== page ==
School study finds 4 out of 5 students cannot read a clock
OKLAHOMA CITY (KFOR) -- They may miss that hour of sleep, but as we turn our clocks ahead, chances are kids won't be changing their watches.
That's because the vast majority don't have a watch.
A new study shows that only 1-in-10 Oklahoma City kids ages 6-12 own a watch. And only 1-in-5 know how to read it.
"Yeah, I was super surprised," said Caitlin Carnes, who works for the Boys & Girls Club at Santa Fe South Elementary. "When I was growing up that was something that we learned. I don't know if that makes me old or not."
Instead Friday, Carnes worked to teach kids in the after-school program how to read analog clocks, something even the kids will admit they struggle with.
"I think the exposure to technology, everyone's so used to seeing digital," Carnes said. "They all have cell phones and tablets so they don't have to look at a clock very often that's analog."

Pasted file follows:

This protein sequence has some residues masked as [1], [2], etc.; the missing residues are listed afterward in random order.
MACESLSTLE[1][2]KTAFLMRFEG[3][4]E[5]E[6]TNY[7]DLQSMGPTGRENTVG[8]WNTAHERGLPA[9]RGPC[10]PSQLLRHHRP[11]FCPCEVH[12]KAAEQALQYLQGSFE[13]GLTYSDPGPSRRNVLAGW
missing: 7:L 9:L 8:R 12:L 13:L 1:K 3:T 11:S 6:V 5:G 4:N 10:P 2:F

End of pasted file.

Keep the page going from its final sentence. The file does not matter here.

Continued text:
Children rotated through three stations in the gym, making their own clocks, solving time problems and reading analog clocks.
In a school that has a majority Latino population, telling time is an especially critical skill, Carnes said, particularly when other cultures use 24-hour or "military" time systems.
"I think being able to give them that experience in English is going to help them in school," Carnes said. "It's going to help them with math, it's help they don't always get at home."
The Boys & Girls Clubs partnered with DiscountWatchStore.com to give each participant a special, time-teaching analog watch once the special session ended.
More than 150 students took the time-telling survey, which featured 15 questions. Only 31 students passed. Only 15 earned perfect scores.